The above is an example of how different work cultures results in a blame game.

The next common symptom is: Blaming the company.
Companies cannot tell everything, train the expat manager in everything, so when expat manager does not find something or finds something going wrong he blames the company: "How does the company expect me to do sales if they can’t provide me the address/phone number of the customer?"

The least seen and yet the most common symptom is: Blaming the spouse.
Spouses get blamed for everything - but since this takes place discreetly in the privacy of a house, organizations rarely see it. Blaming the spouse results in greater stress - as they lose the one place where the can relax.

Dealing with Stress

The most common way one deals with stress is blaming the spouse, company and others. But this is the least productive way of dealing with stress. One does not get far by blaming others.
Successful global managers develop their own techniques to deal with stress from culture shock.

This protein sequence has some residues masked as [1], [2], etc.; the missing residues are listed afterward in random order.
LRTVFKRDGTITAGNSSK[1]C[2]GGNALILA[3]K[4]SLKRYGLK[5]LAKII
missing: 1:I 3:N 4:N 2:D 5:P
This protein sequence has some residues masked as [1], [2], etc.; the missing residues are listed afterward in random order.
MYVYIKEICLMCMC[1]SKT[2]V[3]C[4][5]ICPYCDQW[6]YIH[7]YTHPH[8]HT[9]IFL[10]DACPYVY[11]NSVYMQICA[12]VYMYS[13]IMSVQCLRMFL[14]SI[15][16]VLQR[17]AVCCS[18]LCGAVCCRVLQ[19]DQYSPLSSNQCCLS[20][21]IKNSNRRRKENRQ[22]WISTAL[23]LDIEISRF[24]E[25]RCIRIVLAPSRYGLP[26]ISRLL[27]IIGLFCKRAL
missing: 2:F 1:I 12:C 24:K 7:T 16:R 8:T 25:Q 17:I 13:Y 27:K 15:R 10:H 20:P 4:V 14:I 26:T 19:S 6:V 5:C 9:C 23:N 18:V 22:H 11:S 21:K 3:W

Successful managers understand that their own culture is vastly different than that of the host country - and they seek to understand the host country’s culture, the local organization’s culture and the local work group’s culture. During the process they recruit a local "mentor" who is from the host country and they seek to learn the new culture from them: By observing, by learning and by mimicking them. Global mangers slowly learn the do’s and don’ts of the foreign culture.

Comfort Zones are another means of coping with stress. Expat managers slowly create their comfort zones: A dedicated time & place to interact with people from their own culture to recreate their home environment in a new location. This creates a comfortable zone around them. For example going to their home country restaurants on the weekends, going to temples (in case of Indians) or Going to church etc.

Develop other stress reduction mechanisms: Successful expat managers develop highly effective and creative stress reduction techniques. I have seen Indian expat managers practice yoga or play music or involve in some creative activity - like me. I indulge in photography and immerse myself in writing blogs & poetry to deal with stress.